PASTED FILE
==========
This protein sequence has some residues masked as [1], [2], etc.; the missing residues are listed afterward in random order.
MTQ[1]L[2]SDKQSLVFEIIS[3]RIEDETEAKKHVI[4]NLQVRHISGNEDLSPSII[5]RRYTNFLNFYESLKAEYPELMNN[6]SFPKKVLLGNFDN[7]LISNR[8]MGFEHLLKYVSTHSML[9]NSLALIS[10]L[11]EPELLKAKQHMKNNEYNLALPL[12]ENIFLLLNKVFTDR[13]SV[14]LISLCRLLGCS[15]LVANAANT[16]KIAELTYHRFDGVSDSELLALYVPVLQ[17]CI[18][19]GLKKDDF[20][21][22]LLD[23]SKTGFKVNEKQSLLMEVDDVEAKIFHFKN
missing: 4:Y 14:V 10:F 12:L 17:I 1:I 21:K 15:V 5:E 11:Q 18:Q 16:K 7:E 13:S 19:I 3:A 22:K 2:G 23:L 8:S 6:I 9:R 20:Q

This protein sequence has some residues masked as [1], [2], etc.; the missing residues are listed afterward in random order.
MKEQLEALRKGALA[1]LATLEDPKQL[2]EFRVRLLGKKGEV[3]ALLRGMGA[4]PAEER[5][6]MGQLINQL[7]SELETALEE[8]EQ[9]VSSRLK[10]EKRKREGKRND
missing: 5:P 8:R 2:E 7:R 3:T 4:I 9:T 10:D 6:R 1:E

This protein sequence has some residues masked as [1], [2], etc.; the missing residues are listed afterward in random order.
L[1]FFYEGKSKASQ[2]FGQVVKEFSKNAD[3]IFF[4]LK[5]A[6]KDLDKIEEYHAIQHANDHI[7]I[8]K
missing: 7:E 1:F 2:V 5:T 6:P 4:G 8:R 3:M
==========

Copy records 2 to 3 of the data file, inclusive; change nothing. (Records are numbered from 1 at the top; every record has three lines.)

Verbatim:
This protein sequence has some residues masked as [1], [2], etc.; the missing residues are listed afterward in random order.
MKEQLEALRKGALA[1]LATLEDPKQL[2]EFRVRLLGKKGEV[3]ALLRGMGA[4]PAEER[5][6]MGQLINQL[7]SELETALEE[8]EQ[9]VSSRLK[10]EKRKREGKRND
missing: 5:P 8:R 2:E 7:R 3:T 4:I 9:T 10:D 6:R 1:E

This protein sequence has some residues masked as [1], [2], etc.; the missing residues are listed afterward in random order.
L[1]FFYEGKSKASQ[2]FGQVVKEFSKNAD[3]IFF[4]LK[5]A[6]KDLDKIEEYHAIQHANDHI[7]I[8]K
missing: 7:E 1:F 2:V 5:T 6:P 4:G 8:R 3:M